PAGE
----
YA@GA Experience: Has attended GA Talks, UU Religious professionals gathering, YA Worship, getting to know you events, meeting the UUA board.
Top three priorities for YA@GA:
I believe that UU YAs are looking to
1. form community connections,
2. deepen their spiritual grounding, and
3. find support for staying actively engaged with UUism. These are the areas in which I hope to focus effort in the coming 2 years.
Elizabeth talks about their relevant skills and experience:
I have a long history in UUism and experience working in congregations, with faith-based justice advocacy, and as an educator and community organizer in my professional life. This will mean I can effectively assist in finding a diverse group of community members to support our work, and I have many strategies and best practices available to build a great team and embody our faith in our programming and community building work within GA and beyond.
YA@GA Experience: Has attended one YA@GA worship service at her first GA.
Top three priorities for YA@GA:
1. Attracting a wide variety of young adults with a variety of programming – brunch/lunch/dinner, worship, workshops on various topics (see below), social events, discussion sessions, panels of young adults living their UU identities in different ways, engagement with existing programs like Faithify, Thrive, etc.
2. A space for networking and connecting with UU young adults around the country, and continuing those connections after leaving GA. Potentially creating covenant groups that meet virtually throughout the year – these could form at the first GA, meet through the year, and connect again at the second GA. Raising awareness about and excitement for Thrive, a Facebook group, etc. A space, not at the convention center, for young adults to gather and have social space, quiet time, etc
3. Scheduled programming on relevant topics – race, sexism, climate change, whatever seems to be in the news at the time – with a “real talk” focus: young people talking to and with each other, frankly, about these topics, with an eye towards taking these conversations back to their congregations and communities to perhaps make a change.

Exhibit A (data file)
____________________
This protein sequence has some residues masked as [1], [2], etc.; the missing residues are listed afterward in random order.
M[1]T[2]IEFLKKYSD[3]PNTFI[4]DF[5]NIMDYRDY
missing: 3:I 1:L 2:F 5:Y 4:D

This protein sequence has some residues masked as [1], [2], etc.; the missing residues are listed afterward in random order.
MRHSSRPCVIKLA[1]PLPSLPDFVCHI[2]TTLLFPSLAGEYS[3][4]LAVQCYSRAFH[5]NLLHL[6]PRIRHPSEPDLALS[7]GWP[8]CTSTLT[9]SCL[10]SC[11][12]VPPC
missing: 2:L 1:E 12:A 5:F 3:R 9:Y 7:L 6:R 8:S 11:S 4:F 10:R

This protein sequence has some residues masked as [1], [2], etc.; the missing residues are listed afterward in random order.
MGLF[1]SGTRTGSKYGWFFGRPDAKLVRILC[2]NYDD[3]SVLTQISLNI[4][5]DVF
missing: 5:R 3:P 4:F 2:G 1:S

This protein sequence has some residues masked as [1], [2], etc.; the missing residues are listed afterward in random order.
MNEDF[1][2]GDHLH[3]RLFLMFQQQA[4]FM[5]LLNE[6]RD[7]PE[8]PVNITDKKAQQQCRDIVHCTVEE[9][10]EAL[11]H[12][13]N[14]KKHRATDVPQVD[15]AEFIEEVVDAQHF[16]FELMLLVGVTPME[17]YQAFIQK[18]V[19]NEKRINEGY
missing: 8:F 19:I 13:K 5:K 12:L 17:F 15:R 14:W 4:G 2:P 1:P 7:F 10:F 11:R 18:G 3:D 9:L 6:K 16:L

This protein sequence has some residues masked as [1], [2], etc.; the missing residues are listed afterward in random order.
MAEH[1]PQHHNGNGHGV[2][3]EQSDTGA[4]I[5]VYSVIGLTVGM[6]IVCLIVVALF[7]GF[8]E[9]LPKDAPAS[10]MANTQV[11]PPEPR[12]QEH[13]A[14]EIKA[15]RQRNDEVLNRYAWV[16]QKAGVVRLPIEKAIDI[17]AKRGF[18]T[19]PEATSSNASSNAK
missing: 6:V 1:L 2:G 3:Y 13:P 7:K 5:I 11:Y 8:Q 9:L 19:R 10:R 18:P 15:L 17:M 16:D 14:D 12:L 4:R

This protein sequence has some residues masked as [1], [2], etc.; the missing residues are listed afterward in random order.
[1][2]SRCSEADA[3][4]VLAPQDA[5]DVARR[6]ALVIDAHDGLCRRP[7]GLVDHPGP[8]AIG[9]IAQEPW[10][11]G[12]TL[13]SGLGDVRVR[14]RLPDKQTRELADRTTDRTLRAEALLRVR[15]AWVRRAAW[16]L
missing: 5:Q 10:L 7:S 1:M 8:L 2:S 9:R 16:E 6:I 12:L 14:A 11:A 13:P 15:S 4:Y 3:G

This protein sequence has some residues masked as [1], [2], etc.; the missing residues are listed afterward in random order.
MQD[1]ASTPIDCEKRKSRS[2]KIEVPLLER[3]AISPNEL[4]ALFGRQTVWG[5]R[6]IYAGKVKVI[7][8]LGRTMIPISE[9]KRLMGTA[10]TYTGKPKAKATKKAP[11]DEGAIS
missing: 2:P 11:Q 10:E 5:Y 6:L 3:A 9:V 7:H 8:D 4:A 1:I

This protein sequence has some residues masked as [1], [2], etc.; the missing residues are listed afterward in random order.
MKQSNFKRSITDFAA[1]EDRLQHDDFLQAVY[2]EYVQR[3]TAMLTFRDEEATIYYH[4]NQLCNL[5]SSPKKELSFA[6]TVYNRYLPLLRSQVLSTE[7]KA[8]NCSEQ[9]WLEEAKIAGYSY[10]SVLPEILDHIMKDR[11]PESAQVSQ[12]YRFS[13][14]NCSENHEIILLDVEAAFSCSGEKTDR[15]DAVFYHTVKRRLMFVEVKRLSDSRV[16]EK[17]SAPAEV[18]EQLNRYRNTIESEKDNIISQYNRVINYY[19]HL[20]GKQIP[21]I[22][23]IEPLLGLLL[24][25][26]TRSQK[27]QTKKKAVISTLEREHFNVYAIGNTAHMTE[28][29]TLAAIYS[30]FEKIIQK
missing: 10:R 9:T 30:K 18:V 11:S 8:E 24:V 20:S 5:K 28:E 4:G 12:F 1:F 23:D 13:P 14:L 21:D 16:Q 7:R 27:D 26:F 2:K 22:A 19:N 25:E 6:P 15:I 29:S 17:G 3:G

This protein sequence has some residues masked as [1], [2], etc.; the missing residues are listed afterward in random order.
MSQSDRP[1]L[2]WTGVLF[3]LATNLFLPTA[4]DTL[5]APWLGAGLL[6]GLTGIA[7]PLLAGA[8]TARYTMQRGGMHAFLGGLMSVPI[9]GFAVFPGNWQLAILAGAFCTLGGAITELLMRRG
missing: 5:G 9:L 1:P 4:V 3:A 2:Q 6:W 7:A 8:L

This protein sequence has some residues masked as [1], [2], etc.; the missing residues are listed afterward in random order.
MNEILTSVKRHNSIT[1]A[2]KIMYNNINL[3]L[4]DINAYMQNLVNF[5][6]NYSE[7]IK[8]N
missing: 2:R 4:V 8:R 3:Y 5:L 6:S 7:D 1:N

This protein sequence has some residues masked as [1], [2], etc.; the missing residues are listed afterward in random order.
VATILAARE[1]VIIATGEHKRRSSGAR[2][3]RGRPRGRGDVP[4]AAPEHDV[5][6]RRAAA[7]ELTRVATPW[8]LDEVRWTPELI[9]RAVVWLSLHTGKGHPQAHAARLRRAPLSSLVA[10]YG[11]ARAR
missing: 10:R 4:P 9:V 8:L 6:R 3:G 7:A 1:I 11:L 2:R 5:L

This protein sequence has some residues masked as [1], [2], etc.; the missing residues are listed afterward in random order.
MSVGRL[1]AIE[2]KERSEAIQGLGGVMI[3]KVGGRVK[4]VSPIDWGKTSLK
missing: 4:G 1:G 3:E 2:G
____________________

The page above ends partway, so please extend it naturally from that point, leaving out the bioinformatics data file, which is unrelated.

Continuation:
Aisha talks about her relevant skills and experience:
I have experience planning and leading programming as a member of the Harvard Unitarian Universalist Ministry for Students (HUUMS) Board. Our group is mostly young adults, and I’ve had a hand in creating programming that is a mix of social, academic, professional that will appeal to our members. I’ve helped plan worship services, social events, service projects, and parts of retreats, and have learned how to plan and facilitate programming that speaks to different people in different ways.
I worked as a camp counselor for 2 summers, and though it was with 5-6 year olds and 13-14 year olds, the skills of facilitating programming for a widely varied audience sticks!
I’m currently taking a course on race, aimed at helping us learn how to have what are often difficult but necessary conversations. From that class, I have a sense of how to have and facilitate these sorts of conversations, which I think could be helpful.
Are you ready to vote? You can vote now or you can think on it and vote anytime on or before Sunday April 17th. The form closes at midnight pacific time on April 17th, so make sure you participate in the democratic process before then.